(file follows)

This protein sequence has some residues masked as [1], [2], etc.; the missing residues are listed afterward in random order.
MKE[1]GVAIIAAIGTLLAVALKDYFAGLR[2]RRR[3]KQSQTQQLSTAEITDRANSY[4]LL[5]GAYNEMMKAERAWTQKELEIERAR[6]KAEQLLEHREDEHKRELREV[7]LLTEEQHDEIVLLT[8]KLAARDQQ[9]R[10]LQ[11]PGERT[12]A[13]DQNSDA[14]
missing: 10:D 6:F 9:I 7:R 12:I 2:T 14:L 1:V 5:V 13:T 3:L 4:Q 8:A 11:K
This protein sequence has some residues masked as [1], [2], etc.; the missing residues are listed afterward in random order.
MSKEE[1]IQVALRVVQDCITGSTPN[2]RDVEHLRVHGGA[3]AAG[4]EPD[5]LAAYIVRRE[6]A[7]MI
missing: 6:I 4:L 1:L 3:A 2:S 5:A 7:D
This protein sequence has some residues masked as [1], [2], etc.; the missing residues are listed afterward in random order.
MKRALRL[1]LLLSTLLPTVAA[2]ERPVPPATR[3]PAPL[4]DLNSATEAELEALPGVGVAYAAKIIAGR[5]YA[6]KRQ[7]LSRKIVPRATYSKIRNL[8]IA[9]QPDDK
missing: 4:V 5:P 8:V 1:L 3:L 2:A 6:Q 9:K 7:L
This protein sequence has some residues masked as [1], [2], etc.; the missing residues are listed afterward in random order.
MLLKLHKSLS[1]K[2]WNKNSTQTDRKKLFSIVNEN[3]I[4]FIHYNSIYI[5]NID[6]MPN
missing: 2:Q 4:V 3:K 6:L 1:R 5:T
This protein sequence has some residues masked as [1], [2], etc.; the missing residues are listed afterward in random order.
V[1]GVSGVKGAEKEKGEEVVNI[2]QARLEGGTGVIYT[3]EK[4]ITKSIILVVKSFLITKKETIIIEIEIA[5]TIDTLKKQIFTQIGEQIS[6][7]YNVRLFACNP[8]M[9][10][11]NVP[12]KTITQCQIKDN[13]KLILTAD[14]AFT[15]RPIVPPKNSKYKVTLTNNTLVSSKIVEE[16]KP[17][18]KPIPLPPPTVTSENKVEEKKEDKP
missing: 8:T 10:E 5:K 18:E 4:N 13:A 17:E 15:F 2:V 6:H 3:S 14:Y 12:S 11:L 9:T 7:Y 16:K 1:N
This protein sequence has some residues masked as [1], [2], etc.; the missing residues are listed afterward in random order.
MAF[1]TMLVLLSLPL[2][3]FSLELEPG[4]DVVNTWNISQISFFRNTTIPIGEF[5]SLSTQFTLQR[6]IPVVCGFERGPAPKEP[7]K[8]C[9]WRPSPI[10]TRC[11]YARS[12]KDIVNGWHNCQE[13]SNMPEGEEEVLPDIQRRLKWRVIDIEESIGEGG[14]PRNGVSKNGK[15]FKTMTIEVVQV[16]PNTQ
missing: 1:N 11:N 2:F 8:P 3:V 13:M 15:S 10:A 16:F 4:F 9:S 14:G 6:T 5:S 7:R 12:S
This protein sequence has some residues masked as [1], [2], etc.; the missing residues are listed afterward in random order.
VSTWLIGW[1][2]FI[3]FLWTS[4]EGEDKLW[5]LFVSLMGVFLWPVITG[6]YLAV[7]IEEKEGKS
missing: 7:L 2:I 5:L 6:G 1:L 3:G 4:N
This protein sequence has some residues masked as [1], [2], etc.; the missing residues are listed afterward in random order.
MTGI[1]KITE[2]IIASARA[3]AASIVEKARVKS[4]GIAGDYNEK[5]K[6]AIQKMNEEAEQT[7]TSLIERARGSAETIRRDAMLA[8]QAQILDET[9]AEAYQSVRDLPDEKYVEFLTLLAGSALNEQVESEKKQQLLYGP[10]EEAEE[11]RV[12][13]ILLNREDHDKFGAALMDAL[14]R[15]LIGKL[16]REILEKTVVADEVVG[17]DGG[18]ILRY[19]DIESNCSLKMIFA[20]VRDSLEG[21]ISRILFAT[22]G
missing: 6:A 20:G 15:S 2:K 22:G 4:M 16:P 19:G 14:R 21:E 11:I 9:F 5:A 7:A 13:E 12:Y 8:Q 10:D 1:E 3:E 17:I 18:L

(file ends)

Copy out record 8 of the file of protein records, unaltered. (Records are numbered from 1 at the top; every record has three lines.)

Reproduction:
This protein sequence has some residues masked as [1], [2], etc.; the missing residues are listed afterward in random order.
MTGI[1]KITE[2]IIASARA[3]AASIVEKARVKS[4]GIAGDYNEK[5]K[6]AIQKMNEEAEQT[7]TSLIERARGSAETIRRDAMLA[8]QAQILDET[9]AEAYQSVRDLPDEKYVEFLTLLAGSALNEQVESEKKQQLLYGP[10]EEAEE[11]RV[12][13]ILLNREDHDKFGAALMDAL[14]R[15]LIGKL[16]REILEKTVVADEVVG[17]DGG[18]ILRY[19]DIESNCSLKMIFA[20]VRDSLEG[21]ISRILFAT[22]G
missing: 6:A 20:G 15:S 2:K 22:G 4:M 16:P 19:G 14:R 21:E 11:I 9:F 5:A 7:A 13:E 12:Y 8:Q 10:D 1:E 3:E 17:I 18:L